Brother André’s Prie-Dieu
During the celebrations of the inauguration of the Oratory’s Crypt Church, a hundred years ago, Brother André seems to have remained in the shadow of the event. The issue of the Annales de Saint Joseph published in February 1918 is entirely devoted to the blessing of the Crypt Church that took place on December 16, 1917. There we can read weighty speeches, among all these beautiful testimonies, there was no mention of Brother André. Yet, we can, without a doubt, sense his presence. Archbishop Bruchési was referring indirectly to Brother André when he recalled the origin of the sanctuary: “a medal which naive confidence inserts into a tree trunk…” and a little later, describing the pilgrims who proliferated: “we speak of graces obtained,” and “here the sick are said to be cured…” He was really talking about Brother André but with the utmost discretion, so as not to offend the humility of the holy religious.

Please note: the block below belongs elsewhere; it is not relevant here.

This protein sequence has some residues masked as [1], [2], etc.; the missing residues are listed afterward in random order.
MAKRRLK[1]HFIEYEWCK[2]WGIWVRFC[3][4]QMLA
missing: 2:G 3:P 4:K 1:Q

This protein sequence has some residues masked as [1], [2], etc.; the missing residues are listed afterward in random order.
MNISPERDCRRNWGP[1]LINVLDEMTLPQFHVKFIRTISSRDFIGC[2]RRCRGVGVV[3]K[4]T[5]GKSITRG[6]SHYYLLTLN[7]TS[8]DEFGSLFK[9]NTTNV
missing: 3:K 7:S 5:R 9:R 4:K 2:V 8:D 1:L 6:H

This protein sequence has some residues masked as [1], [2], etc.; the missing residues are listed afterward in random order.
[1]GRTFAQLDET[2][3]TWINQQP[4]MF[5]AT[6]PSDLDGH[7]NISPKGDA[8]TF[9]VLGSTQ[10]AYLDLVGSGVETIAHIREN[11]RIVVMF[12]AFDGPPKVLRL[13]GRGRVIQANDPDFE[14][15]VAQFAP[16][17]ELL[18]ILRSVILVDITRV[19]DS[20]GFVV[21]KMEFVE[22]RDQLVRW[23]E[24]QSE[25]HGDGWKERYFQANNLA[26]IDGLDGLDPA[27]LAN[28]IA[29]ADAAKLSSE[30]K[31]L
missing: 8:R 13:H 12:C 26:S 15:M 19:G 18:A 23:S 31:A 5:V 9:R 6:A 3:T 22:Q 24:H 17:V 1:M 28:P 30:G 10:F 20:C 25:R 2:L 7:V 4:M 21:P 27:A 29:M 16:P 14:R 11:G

In the list of Fathers and Brothers who are present at the celebration, we do not even find Brother André’s name! In any case, honours and titles meant little to him. The action he preferred was always focused on others and prayer was the way to get there. I visualise Brother André praying humbly in the choir stall reserved for him behind the altar. The splendid stone Crypt Church became this new space where Brother André could pray joining his confreres in Holy Cross and the pilgrims of the Oratory. For nearly twenty years, it was there that he participated at Mass every morning before heading to his office to greet people. He is still there every Wednesday with the suffering people who come for the “Office of the Sick.” And when the priest passes among them to bless them with the consecrated host, we can imagine Brother André accompanying them discreetly through his prayer. He is also in the Crypt Church every Friday for the hour of prayer and adoration (a “Holy Hour” as we used to say) followed by The Way of the Cross, which he used to make with his close collaborators and often with a great number of pilgrims.